How Old Is An Adult Cat?
For humans, 18 years of age is the stepping stone to adulthood. But that’s not the same with cats, dogs, and all other animals of course. How old is an adult cat? The answer to this is often a confusing topic of discussion among pet owners. Whatever the case, there is one correct answer. Because cat years, like human years, are unchanging and not at all subjective.
It’s only natural to want to know when your feline has grown and matured fully. More often than not, the question arises because you want to make the switch from kitten food to adult cat food.
Even though cat years are unchanging and fixed, there’s no particular age where your little creature stops maturing and growing. Meaning there’s no such definitive age. But then there are general or common age ranges in terms of a cat growing and reaching adulthood.
That said, here’s the information you might be looking for…
How Old Is An Adult Cat – Cat Age Timeline
1. Birth to 6 Months – Kitten
The initial six months of a cat’s life is all about kittenhood. This is when adorable little kitties undergo both mental and physical development. And it’s during this stage that their ears and eyes open after birth. To be more specific, it happens when they’re 2-3 weeks old.
Similar to human infants, kittens are exposed to smells, sounds, and sights. So every time an object, person, or another animal comes close, they help in forming the personality of the kitten. Speaking of which, socialization skills are also developed during this phase. As a result of such exposures and interactions.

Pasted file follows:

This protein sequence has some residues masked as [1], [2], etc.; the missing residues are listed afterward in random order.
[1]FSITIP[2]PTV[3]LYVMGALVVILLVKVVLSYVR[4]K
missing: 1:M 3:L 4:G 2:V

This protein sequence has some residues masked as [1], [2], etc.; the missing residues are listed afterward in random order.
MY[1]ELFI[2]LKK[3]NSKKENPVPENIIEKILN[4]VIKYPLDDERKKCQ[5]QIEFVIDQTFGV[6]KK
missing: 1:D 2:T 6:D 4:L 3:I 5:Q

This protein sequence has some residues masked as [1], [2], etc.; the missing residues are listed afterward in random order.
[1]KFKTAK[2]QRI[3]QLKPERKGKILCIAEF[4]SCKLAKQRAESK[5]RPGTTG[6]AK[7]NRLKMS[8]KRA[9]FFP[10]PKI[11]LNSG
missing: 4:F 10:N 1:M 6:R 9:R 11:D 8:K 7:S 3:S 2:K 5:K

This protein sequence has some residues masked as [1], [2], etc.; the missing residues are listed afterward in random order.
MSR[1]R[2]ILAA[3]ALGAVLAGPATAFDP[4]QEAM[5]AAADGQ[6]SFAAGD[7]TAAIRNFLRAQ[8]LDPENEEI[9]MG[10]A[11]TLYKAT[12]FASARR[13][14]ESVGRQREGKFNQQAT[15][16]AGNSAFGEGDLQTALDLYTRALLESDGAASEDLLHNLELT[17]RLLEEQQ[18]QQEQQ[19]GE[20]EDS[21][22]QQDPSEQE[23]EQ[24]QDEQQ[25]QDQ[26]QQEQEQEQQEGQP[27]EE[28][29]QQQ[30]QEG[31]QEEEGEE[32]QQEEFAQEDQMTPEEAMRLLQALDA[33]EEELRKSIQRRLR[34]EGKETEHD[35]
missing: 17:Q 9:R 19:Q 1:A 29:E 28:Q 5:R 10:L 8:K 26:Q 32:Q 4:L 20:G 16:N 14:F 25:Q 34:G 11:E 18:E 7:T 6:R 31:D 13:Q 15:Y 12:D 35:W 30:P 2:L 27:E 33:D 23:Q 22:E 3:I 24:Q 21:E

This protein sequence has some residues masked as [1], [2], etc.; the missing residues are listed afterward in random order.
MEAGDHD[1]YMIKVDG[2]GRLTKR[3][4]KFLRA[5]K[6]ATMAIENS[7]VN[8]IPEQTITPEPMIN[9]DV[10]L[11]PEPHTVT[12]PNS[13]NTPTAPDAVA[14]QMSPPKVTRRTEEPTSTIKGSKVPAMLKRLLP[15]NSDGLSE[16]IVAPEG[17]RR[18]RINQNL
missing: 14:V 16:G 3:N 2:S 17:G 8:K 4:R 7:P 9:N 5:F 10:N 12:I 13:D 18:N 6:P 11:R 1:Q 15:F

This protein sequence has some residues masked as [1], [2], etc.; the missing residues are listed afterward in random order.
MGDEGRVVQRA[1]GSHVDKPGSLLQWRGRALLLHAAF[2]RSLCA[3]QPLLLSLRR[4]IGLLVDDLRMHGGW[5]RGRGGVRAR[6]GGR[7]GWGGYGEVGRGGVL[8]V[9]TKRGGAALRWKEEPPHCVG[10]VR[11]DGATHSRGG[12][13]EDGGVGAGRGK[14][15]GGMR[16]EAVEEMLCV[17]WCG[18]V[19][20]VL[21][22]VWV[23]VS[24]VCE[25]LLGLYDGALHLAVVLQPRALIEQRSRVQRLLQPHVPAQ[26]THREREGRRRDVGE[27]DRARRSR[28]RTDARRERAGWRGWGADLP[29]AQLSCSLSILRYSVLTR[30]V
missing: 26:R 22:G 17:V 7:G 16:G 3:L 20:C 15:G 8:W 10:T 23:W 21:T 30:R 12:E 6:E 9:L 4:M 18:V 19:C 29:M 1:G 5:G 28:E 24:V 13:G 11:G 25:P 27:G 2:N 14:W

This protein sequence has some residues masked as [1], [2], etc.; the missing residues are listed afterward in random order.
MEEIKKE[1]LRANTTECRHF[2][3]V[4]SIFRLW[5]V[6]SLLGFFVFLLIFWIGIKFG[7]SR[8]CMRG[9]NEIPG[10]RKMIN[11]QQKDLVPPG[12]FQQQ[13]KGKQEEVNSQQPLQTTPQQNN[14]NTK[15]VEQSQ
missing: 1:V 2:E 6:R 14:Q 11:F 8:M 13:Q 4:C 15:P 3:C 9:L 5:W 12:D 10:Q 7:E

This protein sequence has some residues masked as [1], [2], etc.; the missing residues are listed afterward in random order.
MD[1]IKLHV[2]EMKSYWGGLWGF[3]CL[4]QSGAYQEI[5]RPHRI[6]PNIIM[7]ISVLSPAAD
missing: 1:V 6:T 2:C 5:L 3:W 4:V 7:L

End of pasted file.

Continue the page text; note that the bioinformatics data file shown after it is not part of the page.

When the kitten turns 2-3 months old, she starts to detach herself from the mother. And tends to get more curious and independent. That means chewing on things she shouldn’t be chewing. And causing trouble she shouldn’t be causing. The chewing part and playfulness, no doubt, are only common. The former continues until adult teeth begin to grow.
Talking about growth, physical growth happens pretty quickly during kittenhood. A 6-month-old kitten, after all, is the feline version of a 10-year-old human.
Vaccinations are also necessary during this time. And it’s around the same time that kittens are neutered or spayed.
2. 6 Months to 3 Years – Young Adult Cat
As I mentioned earlier, a kitten that’s 6 months old has already hit the double-digit age in human years. Once your kitten turns 1 year old, she has reached her adult size. Along with her adult habits, preferences, and the like.
A year-old feline, psychologically speaking, is 15 years old in human years. That means a cat that’s 2 years old has reached a state of mental maturity of a human that’s 24 years old.
During this stage, dental cleanings, regular check-ups, and occasional grooming are necessary. They ensure that your cat lives a long, happy, and healthy life.
3. 3 Years to 6 Years – Prime Adult Cat
Not yet a senior cat, a prime adult cat is between the age of 3 years and 6 years. In terms of health, there are no concerns to deal with. Unless your feline has congenital or chronic health conditions that demand medical attention.